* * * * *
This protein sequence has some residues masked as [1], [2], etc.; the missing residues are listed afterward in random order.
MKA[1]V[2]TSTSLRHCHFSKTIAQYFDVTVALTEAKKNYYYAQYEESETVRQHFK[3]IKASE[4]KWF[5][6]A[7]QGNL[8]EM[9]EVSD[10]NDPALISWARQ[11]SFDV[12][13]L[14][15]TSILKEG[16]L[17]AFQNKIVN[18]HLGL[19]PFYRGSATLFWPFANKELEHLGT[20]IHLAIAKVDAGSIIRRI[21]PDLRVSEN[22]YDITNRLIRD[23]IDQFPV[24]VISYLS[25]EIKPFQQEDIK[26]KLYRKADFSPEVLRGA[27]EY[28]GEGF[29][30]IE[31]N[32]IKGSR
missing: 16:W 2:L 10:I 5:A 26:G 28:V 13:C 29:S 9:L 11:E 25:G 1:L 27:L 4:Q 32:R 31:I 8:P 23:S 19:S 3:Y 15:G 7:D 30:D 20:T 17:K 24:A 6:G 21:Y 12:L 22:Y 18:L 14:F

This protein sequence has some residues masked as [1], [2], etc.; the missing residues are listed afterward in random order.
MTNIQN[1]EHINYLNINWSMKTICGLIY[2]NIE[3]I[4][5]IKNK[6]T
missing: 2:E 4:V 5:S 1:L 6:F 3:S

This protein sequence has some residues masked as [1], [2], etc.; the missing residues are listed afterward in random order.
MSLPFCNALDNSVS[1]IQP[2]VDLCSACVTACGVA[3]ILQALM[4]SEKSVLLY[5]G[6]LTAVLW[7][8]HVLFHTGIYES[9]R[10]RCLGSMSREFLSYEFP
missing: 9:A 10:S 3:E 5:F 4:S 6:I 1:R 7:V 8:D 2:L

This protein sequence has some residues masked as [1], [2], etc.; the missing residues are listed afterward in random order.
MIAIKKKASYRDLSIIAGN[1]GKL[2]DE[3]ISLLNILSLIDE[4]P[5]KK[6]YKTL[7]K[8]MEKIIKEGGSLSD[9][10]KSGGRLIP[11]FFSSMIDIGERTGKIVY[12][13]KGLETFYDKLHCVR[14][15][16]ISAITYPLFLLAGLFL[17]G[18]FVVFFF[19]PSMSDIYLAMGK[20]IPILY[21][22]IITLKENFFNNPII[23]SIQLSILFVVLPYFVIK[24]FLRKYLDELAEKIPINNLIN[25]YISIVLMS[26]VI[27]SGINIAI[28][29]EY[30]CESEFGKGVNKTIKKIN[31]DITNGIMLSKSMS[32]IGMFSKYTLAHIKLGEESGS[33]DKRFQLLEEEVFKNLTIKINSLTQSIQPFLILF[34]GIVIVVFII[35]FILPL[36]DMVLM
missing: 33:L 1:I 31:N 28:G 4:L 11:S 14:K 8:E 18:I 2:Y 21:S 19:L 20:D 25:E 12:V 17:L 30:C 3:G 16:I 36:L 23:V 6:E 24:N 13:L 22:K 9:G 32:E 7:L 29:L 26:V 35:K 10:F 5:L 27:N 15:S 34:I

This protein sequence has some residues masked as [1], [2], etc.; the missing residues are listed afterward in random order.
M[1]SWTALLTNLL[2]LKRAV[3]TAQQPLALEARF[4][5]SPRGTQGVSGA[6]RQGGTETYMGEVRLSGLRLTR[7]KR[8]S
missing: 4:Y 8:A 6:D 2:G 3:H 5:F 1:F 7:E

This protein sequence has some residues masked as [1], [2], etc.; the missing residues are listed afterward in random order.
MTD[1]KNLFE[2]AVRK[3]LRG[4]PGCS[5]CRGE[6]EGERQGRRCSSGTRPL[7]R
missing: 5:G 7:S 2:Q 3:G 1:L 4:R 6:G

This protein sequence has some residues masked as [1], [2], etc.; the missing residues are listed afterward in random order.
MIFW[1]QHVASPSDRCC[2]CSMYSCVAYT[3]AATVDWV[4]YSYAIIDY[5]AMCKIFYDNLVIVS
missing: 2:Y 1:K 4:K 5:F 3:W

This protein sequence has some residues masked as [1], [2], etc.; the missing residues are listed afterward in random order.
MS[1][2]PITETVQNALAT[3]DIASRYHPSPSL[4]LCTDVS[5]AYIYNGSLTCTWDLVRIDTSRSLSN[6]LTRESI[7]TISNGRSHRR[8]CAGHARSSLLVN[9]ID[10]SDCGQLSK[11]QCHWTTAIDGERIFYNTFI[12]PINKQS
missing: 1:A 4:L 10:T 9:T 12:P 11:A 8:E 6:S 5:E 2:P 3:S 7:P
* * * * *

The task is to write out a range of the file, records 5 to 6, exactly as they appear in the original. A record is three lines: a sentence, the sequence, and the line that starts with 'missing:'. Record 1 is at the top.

This protein sequence has some residues masked as [1], [2], etc.; the missing residues are listed afterward in random order.
M[1]SWTALLTNLL[2]LKRAV[3]TAQQPLALEARF[4][5]SPRGTQGVSGA[6]RQGGTETYMGEVRLSGLRLTR[7]KR[8]S
missing: 4:Y 8:A 6:D 2:G 3:H 5:F 1:F 7:E

This protein sequence has some residues masked as [1], [2], etc.; the missing residues are listed afterward in random order.
MTD[1]KNLFE[2]AVRK[3]LRG[4]PGCS[5]CRGE[6]EGERQGRRCSSGTRPL[7]R
missing: 5:G 7:S 2:Q 3:G 1:L 4:R 6:G